Here is a template of questions we used for our market research:

  1. Demographic - age, gender, income, role
  1. Geographic - country, county
  1. Psychographic - lifestyle, personality, values, interests
  1. Behavioural - benefits, user status, readiness to buy

Create a Google form or Airtable form to fill in these questions as you talk to customers. With structured data on a spreadsheet, you can surface the frequency of what users are talking about and trace trends in the data. For example, 4 out of 10 people mentioned that they tip waiters often. That's a good insight to present when defending your idea. It can even surface more questions on why the other 6 people don't tip often. That's a new question to ask and track the data that comes.

In this stage, you are gathering insights and drilling down on the root cause of the problem you are trying to solve.


Shoutouts to the team:
Victoria Chebet was my partner in crime at this stage. From drafting our first questionnaire to going on our first expedition to talk to restaurants in town, I learnt a lot from her about talking to users.

An idea is not a mockup

You have all these insights and a couple of ideas on how you can solve the problem. This is great but now we need to narrow down on how we will solve it.

This process is a battle of ideas for solutions. It is all about which ideas and perspectives show more promise in solving the problem and why. Most ideas on the solution will not make it to the mockup.

A mockup is a visual representation of what the solution will look like but lacks the functionality of the actual solution. It includes user flows, wireframes, design sketches and so on.

Consider this the solidification process where hazy ideas become visual concepts of how the solution will work.

I have come to learn that this is where the fights happen. Each team member has their own idea of how the solution should work. Ideally, each person should have a say in how the product should work but ideas will always clash. Members can get attached to their ideas and will not be happy to see their feature idea getting dropped or ignored from being added to the mockups.

When people request feature ideas, they are imposing their reflection on the product. It is always a good feeling to see your idea noticed and considered. It is a form of investment that gives you initial skin in the game. When you talk about the product, you know that a feature was thought up by you and you will advocate for it. We identify ourselves with the ideas we have, which makes sense why people get demotivated or upset when they are not heard.

To mitigate conflict, keep track of all the feature requests made and the reasons behind them. It will greatly speed up the process. One framework is user stories, which specifies:

  1. Who is the user who will use the feature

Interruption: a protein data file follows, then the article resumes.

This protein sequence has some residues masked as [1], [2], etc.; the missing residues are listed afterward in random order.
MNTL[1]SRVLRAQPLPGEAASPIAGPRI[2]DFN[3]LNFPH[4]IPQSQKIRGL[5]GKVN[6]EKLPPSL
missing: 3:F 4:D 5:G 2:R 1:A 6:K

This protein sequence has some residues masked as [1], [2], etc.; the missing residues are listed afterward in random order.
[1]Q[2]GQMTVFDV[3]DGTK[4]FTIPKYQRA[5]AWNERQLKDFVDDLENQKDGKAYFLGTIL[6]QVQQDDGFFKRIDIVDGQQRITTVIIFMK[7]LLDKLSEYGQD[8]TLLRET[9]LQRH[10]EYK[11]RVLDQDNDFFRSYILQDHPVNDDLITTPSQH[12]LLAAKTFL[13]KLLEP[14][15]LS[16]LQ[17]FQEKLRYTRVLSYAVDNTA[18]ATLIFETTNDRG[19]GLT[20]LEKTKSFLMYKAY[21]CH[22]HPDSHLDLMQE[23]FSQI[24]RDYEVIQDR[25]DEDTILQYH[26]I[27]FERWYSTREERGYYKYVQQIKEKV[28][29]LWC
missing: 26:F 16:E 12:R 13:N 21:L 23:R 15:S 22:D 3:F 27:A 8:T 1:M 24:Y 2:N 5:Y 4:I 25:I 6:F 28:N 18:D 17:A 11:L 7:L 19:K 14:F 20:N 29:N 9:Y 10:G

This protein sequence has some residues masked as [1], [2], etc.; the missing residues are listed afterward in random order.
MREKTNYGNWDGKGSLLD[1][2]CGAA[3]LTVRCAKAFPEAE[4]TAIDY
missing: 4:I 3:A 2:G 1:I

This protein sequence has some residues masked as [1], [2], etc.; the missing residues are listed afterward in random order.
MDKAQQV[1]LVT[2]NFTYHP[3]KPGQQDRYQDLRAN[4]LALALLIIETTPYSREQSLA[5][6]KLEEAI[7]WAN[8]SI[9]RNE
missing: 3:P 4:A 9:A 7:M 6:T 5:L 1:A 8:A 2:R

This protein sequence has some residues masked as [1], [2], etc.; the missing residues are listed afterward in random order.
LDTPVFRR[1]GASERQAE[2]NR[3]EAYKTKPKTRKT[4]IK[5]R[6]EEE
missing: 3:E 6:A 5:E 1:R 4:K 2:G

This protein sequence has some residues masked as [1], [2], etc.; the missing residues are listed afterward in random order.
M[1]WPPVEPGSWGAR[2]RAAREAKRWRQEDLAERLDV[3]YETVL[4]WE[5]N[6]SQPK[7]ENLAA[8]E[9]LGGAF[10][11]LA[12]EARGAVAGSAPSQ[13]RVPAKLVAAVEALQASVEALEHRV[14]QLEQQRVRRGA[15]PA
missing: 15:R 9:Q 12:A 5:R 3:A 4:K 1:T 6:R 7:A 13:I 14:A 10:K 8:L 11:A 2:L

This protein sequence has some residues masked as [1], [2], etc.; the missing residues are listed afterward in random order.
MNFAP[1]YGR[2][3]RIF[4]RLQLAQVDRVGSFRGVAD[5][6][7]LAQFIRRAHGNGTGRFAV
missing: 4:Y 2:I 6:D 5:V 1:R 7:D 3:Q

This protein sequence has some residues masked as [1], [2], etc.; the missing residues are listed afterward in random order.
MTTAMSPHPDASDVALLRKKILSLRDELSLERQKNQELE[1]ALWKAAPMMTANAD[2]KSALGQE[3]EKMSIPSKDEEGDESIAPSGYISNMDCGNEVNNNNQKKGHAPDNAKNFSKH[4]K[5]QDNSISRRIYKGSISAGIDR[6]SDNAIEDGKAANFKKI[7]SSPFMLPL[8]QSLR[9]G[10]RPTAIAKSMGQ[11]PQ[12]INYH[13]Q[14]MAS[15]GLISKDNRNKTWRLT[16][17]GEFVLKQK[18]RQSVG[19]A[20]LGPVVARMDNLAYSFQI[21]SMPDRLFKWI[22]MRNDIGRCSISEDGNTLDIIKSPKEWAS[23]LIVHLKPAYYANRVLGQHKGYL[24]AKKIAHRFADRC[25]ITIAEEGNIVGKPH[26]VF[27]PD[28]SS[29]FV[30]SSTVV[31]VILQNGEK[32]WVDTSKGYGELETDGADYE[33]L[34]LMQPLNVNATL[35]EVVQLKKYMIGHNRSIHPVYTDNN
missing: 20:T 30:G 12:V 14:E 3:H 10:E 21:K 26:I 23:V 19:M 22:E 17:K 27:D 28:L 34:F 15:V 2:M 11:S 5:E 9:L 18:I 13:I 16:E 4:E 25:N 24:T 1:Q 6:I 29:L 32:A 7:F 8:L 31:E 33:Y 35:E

2. What is the action they would like to take
  3. What will that action help them achieve

For example,

As a tipper, I would like to deposit money from my Mpesa account to Shukran, so I can have funds in my Shukran wallet

  1. User: The tipper
  2. Action: Depositing money from their Mpesa account to Shukran
  3. Why: To have funds in their Shukran wallet

For each feature requested, create a user story.

From a user story, you can draw out a user flow. These are steps that the users will take to deposit funds. Specify the clicks they will make, the information they will enter, the output displayed and so on.

For example,

Once you have a user flow, you can design sketches of the user interfaces. The visual components like buttons, text fields, icons and pictures are considered. The basic sketches are wireframes, which have no colour and specify the general placement of components. The next evolution is mockups, which contain the colours, patterns, logo of the site and so on.

|200 |200

On the left is a wireframe of the dashboard. Observe that it has no colour or fine details, it presents a structure of the page. This was done in Balsamiq.

On the right, you have a mockup, it shows the colours, element details and brand style. This was done in Figma

On the tools you can use at each stage:

  1. User stories - Jira, Trello, Miro, Google Docs
  2. User flows - Figjam, Lucidchart, Miro, Google Docs
  3. Wireframes - Balsamiq
  4. Mockups - Figma

Mockups are the closest thing to the product but without functionality. It shows the user interface for logging in to the platform but it's just an image and no data is stored.


Shoutouts to the team:
In this stage, we got help from Yuanita Rita in branding and design and Margaret Wambui in product design. Initially, we started by drawing on pen and paper and tried to work with Balsamiq but it wasn’t a clear image of what the product would look like and feel. They really propelled our design to the next level with great colours, a logo and amazing product designs for our Minimum Viable Product (MVP). I learnt that you don’t just jump into development with sketches. Having a clear design brings clarity to small but impactful decisions. It also makes things efficient.

To be continued…

That’s it for this article. You can go and process the information that you have received. This piece doesn’t have all the answers but my hope is that it will lead you in the right direction. Now you can go from idea to mockup with a torch in your hand.

We will continue the steps in the next essay. Thank you and happy building.